How To Find And Connect To McDonald's Wi-Fi

For a lot of people, "work from home" doesn't necessarily mean they're working at home. You might take your laptop and set up shop at a Starbucks, or in a cozy corner of your favorite local café. But there's another option you may not have considered: McDonald's. It's got all the advantages of those other places, plus those delicious hash browns. And the best part? McDonald's Wi-Fi is free. 

The fast food chain has been offering complimentary Wi-Fi since 2010, using AT&T as its provider. The service is currently available at most of its 14,000 locations nationwide. If you want to double-check if your local McDonald's is one of those connected locations and learn more about that specific restaurant's Wi-Fi policy, you can do so on McDonald's website. It only takes a few easy steps to connect to McDonald's Wi-Fi. There are also a few things you can try if you're having issues with its wireless internet, though that shouldn't be too often — the company's Wi-Fi is typically more reliable than its ice cream machines.

How to find McDonald's stores that have Wi-Fi

With most of the country's 14,000 McDonald's restaurants offering free Wi-Fi, there's a very good chance there's at least one in your neighborhood where you can connect online. Fortunately, McDonald's makes it very easy to find a location near you (or near somewhere you plan to visit) and confirm if it has Wi-Fi.

By using the McDonald's Restaurant Locator on its official website, you can quickly find McDonald's locations in your area by searching zip code, city, or state. You can also turn on your device's location services to find the nearest ones in your actual proximity. To make things easier, you can set a range of five to 50 miles. 

The McDonald's Restaurant Locator comes with a handful of useful filters, including which locations offer Wi-Fi. By selecting this filter, you'll immediately see all your options if you're looking to dine at a connected McDonald's. There's also a filter to see which locations are open 24/7, in case you plan on burning the midnight oil and using their internet to get some work done overnight.

How to connect your device to McDonald's Wi-Fi

Whether you're using a laptop, Android device, or iOS device, the process for connecting to McDonald's Wi-Fi is the same. The name of the Wi-Fi network will usually be "McDonald's Free Wi-Fi," though sometimes it could be "AT&T," "wayport_access," or some variation of one of these. Follow these steps to join McDonald's network and get online.

  1. Open Wi-Fi settings on your device.
  2. Find and select the network named "McDonald's Free Wi-Fi," "AT&T," "wayport_access," or something similar. 
  3. Once connected, open your web browser.
  4. Your browser should open to the McDonald's Wi-Fi connection page, where you can find the terms and conditions of internet service. You may need to refresh or open a new page if this doesn't automatically load.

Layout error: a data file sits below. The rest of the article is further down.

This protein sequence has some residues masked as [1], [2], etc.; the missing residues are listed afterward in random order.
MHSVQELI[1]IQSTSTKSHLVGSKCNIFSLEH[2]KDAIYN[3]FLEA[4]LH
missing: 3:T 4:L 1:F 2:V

5. Click or tap the "Get Connected" button, which is usually in red and easy to find. Once that's done, you'll have internet access.

The entire process should take you less than a minute, and you can be online before your Big Mac is even ready.

Troubleshooting and using McDonald's Wi-Fi safely

If you've followed these steps but are having issues accessing McDonald's Wi-Fi, there could be a few different reasons. Some online content is blocked or inaccessible on McDonald's Wi-Fi, including torrent sites and adult content. Make sure the website you're attempting to access is allowed by McDonald's internet terms and conditions. Also, make sure you accept those internet terms and conditions in the first place. If you skipped this step when connecting to the network, you won't be able to load outside web pages. If your device prompts you to "Authorize Connection," make sure you click or tap the button.

If your connection is slow or spotty, you can try sitting in a different location. Some McDonald's restaurants are pretty big or have second floors, or have eating areas tucked away in various nooks and crannies that make it hard for the Wi-Fi signal to reach your device. The internet router is likely located in an employee-only section of the restaurant, so sitting closer to these or in a more open space may give you a stronger signal. When all else fails, restarting your device and reconnecting to the Wi-Fi will often do the trick.

Remember that using any public Wi-Fi always poses some safety risks to your device and privacy. Your OS and any apps you're using should be updated to better protect you from known security flaws in the software, as should your antivirus software if you're using a laptop or Android device. If possible, use a VPN for an added layer of safety. Finally, try and make sure you don't get any ketchup on your device while you're surfing the web. It's not a good look.